The tour started with the explanation of an Aboriginal legend, a battle between a good spirit (Ngilgi) and an evil spirit (Wolgine), that gives the cave it's current name. This was also portrayed rather well in some eye catching (to kids atleast anyway!) artwork located around the start of the tour waiting area. Then it was on and down in to the cave itself via some rather steep steps.

Ngilgi Cave Formations

Ngilgi Cave Formations

Ngilgi Cave Curtain

Ngilgi Cave Curtain

The guides provided a basic rundown of the cave at the base of the entry/exit steps, then let you wander through at your own pace. Letting you take as long as you wanted, with a guide located partway through to provide extra information and answer questions if required. At that point, they also had quite a few pieces of stalectites etc, that you could hold, and touch, and see what colours they made when light was shone through them, not just on them. Unfortunately for us, my attempts at photography did not turn out anywhere near as good as I'd hoped. These are the better few.

Ngilgi Cave Formations

Ngilgi Cave Formations

Amphitheatre Roof

Amphitheatre Roof

The formations themselves seemed fairly similar to those I'd seen in numerous other caves around Australia and the world, but it was still really interesting. Especially with all the different coloured lights they had set up to highlight the formations. What caught Sonia's attention, was a tunnel that had been made which allowed kids (and kids at heart!), to travel from the base of the entry/exit steps, down to a lower level of the cave. I followed her down, and had to keep reminding her to slow down so she didn't run into the person in front of her! Lots of fun for both of us. After that however, the main attraction for both Sonia and Kaden was trying to climb the hand railings, and once again... running up and down the many steps and walkways!

Ngilgi cave tunnel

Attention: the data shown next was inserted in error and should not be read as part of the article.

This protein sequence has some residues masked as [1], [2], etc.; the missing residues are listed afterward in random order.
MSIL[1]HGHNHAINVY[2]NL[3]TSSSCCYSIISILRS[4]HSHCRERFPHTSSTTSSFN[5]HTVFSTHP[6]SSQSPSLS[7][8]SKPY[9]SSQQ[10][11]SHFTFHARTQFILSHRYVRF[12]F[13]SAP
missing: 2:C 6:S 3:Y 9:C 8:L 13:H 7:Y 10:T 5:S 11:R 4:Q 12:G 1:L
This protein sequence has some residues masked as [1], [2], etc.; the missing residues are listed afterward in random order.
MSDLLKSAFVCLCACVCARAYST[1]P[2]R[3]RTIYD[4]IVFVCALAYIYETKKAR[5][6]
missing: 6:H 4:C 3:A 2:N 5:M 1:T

Ngilgi cave tunnel

Echidna carving

Echidna carving

Kaden ended up falling asleep in my arms by the end of our slow cave journey, providing me with an impromptu workout climbing all the paths and steps to get out of the cave. Then while he continued to sleep, the rest of us started on a picnic lunch. To be ended with the promised ice creams and a look at all the interesting artwork in the nearby studio. Some really amazing pieces available if you have enough money.



Posted by Goannaray 23:11 Archived in Australia Tagged art paintings history walk cave western_australia yallingup toddlers ngilgi_cave weekend_toddler_adventures_wa south_west_wa wkend_adventures_swregion other_sw_wa_areas Comments (0)

Wkend Getaway 1: South West WA - Planning, Camping, Travel

Saturday - Monday: Harvey... Gnomesville... Donnybrook... Busselton Jetty... Cape Naturaliste Lighthouse... Ngilgi Cave

sunny
View Wkend Getaway 1 - South West WA (Mar 2013) on Goannaray's travel map.

What worked... or didn't! ... for us.

Planning

Considering this was going to be our first weekend camping trip for the year, and first one as a family of four... the planning felt like it took quite a while, was more involved, and generally bigger than what it hopefully will be for future weekends.

  • Where to go - I did a lot of online research. Finding things and places that looked interesting, and placing them onto a My Custom Google Map so we could get an idea of where abouts things were located. I showed Clancy the map and let him choose where he'd like to go/see... and that was it. A few destinations, and general direction chosen!
  • Where to stay - Considering the whole idea was to camp... we obviously needed somewhere that allowed camping. I would've been quite happy to set up a very basic camp anywhere in some bush, but Clancy wasn't too enthused with that idea. So a compromise was met and it was decided whatever campground had availability in the area that we were in at the time, would be the place to camp.
  • What to take

Tents
Bedding
Food & Water
Cooking/eating equipment